About Us

It’s been called many things in its past. Over its 80-plus years of existence, it’s been known as the “Youth Cabin”, ” The Scout cabin”, “The Hunting Lodge” and Grandpa’s Cabin” to name a few. But by any name, it has remained as one of Crete’s greatest treasures.  One constant has remained since its construction sometime in the 1930’s.  It has always been a wonderfully secluded, yet nearby retreat to everything in nature that Nebraska has to offer.  It’s a naturally wooded 38 acres through which the Big Blue River runs, and it beckons one and all to join in the peaceful coexistence with the wild.

In 1956, Ben and Florence Miller donated the cabin and leased its acres in perpetuity to Crete’s youth so that they could use it indefinitely. Mr. Miller was the early owner of the telephone company here in Crete, and several other surrounding communities. Mrs. Miller was the designer of the Nebraska State flag and planted the nation’s first living Christmas tree. The Boy and Girl Scouts in the area had begun to borrow the cabin more and more frequently in the late 1940’s and early 1950’s to conduct campouts, and it was used less and less for hunting as Mr. Miller grew older. The Millers decided to forego his “hunting lodge” and donate it for permanent use as a nature retreat and scout camping lodge. In April of 1956, the donation was made to the Crete Youth Association.  Unfortunately, no provision in the original donation provided for a means to repair or maintain the property so over time, the property fell into near abandonment and terrible disrepair.

When it was originally erected from part of an old farmhouse and “corn crib” construction techniques, the old cabin’s life expectancy was 25 to 30 years, at best.  There was no formal managing organization, no money to make repairs or to maintain and sustain the property.  At times during its life as a youth facility, it became so overgrown with weeds and underbrush that its lanes were barely passable.   The cabin and outbuilding structures had fallen prey to the wind, weather, a leaky roof, and vandalism. Only the mice and spiders, or perhaps the occasional trespassing partiers wishing to consume their spirits in the solitude of the near-abandoned building were using the facility. The boy and girl scouts had nearly given on up on it as a lost cause. Interest in Youth Cabin had almost completely waned.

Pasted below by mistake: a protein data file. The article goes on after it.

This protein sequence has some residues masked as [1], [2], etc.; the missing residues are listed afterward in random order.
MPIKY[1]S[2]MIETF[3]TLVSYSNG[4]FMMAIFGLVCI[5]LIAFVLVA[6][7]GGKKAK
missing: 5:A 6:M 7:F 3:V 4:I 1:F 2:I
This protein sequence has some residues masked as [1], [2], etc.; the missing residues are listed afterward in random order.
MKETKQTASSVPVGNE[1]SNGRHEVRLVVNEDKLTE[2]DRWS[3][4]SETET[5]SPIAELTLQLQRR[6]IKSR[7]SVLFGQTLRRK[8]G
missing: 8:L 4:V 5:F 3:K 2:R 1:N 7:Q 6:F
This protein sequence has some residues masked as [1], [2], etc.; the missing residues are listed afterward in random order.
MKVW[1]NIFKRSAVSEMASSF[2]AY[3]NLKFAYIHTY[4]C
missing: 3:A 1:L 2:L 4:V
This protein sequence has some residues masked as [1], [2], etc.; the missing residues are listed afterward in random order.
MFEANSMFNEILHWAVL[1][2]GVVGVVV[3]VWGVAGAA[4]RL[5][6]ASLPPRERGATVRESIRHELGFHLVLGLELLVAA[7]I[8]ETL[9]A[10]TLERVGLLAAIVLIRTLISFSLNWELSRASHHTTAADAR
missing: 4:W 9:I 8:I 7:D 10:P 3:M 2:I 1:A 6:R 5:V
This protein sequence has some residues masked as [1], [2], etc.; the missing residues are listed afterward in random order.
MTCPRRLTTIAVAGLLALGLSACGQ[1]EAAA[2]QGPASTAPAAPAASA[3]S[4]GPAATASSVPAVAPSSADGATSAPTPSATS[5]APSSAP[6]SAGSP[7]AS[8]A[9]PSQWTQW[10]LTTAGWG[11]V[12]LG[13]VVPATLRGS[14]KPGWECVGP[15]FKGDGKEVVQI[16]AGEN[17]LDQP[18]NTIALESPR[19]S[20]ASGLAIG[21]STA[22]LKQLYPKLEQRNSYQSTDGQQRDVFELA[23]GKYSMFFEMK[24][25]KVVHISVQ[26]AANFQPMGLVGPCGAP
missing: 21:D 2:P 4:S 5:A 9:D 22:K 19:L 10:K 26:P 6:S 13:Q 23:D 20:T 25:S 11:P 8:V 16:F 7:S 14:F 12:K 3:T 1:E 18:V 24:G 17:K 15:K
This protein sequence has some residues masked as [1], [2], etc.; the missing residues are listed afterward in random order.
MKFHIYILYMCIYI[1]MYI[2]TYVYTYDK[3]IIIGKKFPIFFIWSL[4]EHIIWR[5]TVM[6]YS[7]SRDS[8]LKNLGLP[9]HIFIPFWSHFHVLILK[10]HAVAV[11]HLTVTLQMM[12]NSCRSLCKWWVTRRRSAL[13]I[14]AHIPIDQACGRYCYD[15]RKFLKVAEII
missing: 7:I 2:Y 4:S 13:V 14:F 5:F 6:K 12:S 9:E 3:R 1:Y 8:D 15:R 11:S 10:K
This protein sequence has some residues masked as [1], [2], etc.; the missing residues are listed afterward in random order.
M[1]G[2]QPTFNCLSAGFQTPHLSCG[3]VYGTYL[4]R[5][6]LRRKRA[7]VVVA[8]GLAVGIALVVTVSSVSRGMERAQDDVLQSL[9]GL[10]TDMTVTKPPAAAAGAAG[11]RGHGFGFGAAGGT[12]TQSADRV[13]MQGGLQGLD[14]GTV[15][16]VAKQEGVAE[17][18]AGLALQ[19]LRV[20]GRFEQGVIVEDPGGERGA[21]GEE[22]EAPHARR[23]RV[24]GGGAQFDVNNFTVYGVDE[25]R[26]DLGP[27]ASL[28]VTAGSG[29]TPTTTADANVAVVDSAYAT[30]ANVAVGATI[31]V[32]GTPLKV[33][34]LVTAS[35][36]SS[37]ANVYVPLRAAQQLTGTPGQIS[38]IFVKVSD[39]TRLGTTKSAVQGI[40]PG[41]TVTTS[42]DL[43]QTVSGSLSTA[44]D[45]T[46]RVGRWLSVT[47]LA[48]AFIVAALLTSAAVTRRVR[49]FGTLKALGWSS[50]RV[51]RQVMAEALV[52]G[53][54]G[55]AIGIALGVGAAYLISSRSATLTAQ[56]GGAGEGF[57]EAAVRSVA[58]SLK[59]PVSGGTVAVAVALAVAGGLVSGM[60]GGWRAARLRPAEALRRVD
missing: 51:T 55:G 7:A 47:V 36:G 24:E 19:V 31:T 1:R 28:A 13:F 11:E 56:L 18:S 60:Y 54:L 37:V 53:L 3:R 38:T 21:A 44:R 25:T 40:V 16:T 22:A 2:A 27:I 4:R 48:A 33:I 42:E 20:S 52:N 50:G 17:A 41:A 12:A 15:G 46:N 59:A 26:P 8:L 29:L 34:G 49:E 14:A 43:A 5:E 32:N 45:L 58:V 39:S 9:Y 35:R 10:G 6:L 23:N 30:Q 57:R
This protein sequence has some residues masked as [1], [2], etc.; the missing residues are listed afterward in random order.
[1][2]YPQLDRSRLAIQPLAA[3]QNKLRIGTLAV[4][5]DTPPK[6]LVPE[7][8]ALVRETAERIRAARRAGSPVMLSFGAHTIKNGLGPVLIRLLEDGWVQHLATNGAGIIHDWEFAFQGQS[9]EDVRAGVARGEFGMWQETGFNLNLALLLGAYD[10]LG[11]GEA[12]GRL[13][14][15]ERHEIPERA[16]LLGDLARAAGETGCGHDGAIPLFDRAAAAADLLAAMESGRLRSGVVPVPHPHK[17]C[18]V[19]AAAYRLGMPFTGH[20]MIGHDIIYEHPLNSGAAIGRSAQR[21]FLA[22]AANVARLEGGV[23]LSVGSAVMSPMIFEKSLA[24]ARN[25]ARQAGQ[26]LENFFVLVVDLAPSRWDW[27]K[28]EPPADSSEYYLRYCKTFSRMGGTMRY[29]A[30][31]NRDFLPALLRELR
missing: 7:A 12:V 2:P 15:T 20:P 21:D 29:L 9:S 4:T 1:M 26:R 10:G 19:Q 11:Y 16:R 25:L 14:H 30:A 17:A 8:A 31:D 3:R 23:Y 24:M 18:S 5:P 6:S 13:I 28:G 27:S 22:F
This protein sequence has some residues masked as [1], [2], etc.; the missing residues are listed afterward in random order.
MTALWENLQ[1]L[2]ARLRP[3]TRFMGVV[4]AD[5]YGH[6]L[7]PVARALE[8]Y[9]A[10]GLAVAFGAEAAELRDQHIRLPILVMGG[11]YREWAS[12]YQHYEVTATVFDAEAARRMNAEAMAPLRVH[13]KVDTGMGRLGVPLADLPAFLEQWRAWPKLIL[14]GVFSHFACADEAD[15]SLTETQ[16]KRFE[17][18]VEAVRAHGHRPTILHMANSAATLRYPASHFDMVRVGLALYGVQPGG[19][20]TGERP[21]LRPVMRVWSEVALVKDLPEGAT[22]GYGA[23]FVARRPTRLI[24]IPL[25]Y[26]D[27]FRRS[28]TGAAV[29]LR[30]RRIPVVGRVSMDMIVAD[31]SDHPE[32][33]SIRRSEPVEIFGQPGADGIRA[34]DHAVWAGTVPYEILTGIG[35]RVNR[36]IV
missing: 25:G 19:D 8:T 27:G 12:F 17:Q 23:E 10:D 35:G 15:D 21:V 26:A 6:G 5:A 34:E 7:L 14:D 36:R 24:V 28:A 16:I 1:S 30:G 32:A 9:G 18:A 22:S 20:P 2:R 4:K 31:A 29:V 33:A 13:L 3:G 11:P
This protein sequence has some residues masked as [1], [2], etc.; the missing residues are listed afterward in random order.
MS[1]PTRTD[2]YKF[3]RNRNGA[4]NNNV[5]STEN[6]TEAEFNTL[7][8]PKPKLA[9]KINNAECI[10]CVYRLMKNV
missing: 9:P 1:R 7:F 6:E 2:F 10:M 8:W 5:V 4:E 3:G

Then, a few years ago, the local Rotary club started making annual visits to the cabin to try to do some “clean up” and make minor repairs.  During those outings, some mowing, raking of leaves and general cleanup would take place, and the grounds would look somewhat presentable for a while, then slip back into decay. Very little was done to the cabin structure to repair or recondition it. However, on one such cleanup detail, the Rotary Club got the idea to apply for some available Rotary District Grant funds and replace the rotted and dilapidated picnic tables in the front yard of the cabin. They not only replaced the tables, but new concrete pads were poured to place them on.

One thing leads to another, and the next year, an additional Rotary grant was secured to restore the great stone fireplace and chimney in the cabin and to purchase paint for the exterior. This was the first significant repair done to the cabin for many years. It was then that we got down to the business of managing the property.

The informal management group evolved into the “Crete Youth Cabin Association, Inc.” The application was made through the Secretary of State to form the group as a non-profit corporation followed by request to the Internal Revenue Service to become a tax-exempted 501-c-3 non-profit so monies could be more easily raised. Both were effective in March of 2017.

Since then, and due mainly to lots of sweat equity and some generous donations, the property has been returned to usable condition. We have developed both short and long term plans for it’s future so that it will serve the youth and the community for many years to come.  We are now, as they say, “Here to Stay!”

Our Facility

  • An approximately 40′ by 40′ rustic cabin with a stone fireplace
  • A modern, clean, and well equipped kitchen
    • new 22 C.F. refrigerator/freezer units
    • a double oven range
    • new counter tops
    • serving counter
    • double basin sink with hot and cold running water
  • wide open spaces and ample parking